Every cloud backup service on the market will boast about its security, whether they ought to or not. But is there a minimum standard of privacy we all ought to expect when we back up our personal data online? When it comes to cloud backup, what constitutes good security? We decided to answer these questions and lay out a charter that anyone to whom privacy is a concern should demand from their backup provider.
The answer ultimately comes down to encryption. Less quantifiable privacy concerns also play a role, e.g. any records of breaches by hackers, giving in to coercion by authorities, abuse by the backup provider itself, and the geographic location of the data centers. But these threats may not be publicly disclosed and in any case can be nullified with proper encryption practices. Not to mention that just because a company’s servers haven’t been compromised today doesn’t mean they won’t be tomorrow.
We advocate a zero knowledge policy. That means the backup provider sees only encrypted packets of files being uploaded and cannot ascertain any info whatsoever of what they hold.
Comparitech Cloud Backup Security Charter
To qualify as a safe and private service under the Comparitech Security Charter, cloud backup providers must guarantee the following:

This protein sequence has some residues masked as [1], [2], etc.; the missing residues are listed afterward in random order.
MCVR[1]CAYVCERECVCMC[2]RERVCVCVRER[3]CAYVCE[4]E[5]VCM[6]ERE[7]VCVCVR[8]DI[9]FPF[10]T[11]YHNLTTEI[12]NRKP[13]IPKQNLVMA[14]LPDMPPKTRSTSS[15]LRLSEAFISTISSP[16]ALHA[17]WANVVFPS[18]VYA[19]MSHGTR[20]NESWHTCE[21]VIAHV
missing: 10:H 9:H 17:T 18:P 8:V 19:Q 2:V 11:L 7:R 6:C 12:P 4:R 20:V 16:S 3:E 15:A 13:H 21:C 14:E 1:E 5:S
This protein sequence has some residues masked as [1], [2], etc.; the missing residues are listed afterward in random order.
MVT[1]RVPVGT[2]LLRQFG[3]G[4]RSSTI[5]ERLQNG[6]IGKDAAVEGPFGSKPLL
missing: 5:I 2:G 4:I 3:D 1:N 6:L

256-bit AES, 128-bit AES, or 448-bit Blowfish encryption protocol: These are the strongest standards of encryption available for consumer-level cloud backup services. When a backup provder advertises “military grade” encryption, they’re using one of these. 128-bit encryption is technically weaker but should be more than sufficient for any modern-day attacks. If it takes 50 years to brute force 128-bit and 1,000 years for 256-bit, the difference doesn’t really matter. 256-bit is more future-proof, and the differences between it and 128-bit may become more apparent with the advent of quantum computing, but that’s still a long way off. The majority of cloud backup providers offer one of these types of encryption, but not all do.
SSL encryption: The encryption standards above are used for the data stored on the cloud server, but when the data is still being transferred to the server from the original computer, there’s SSL. This is the same encryption used on URLs prepended with “https”. Most ecommerce sites like Amazon use SSL to protect shoppers’ credit card details when they’re being sent through the payment process. Almost all cloud backup providers use SSL nowadays.
Encryption takes place on the local machine: When data is backed up onto the cloud, it’s preferable that the data be encrypted on the local machine before it’s sent to the server, even if it’s protected by SSL. This way, user data is never sitting unencrypted on the cloud server, even for a second. The reverse also holds true when performing a restore: the data should be decrypted on the local computer, not on the server. Whether a provider does this or not can be difficult to ascertain as it’s not something they typically advertise. Some transfer the data to their servers and encrypt it after the fact. Users may need to inquire with customer service to find out.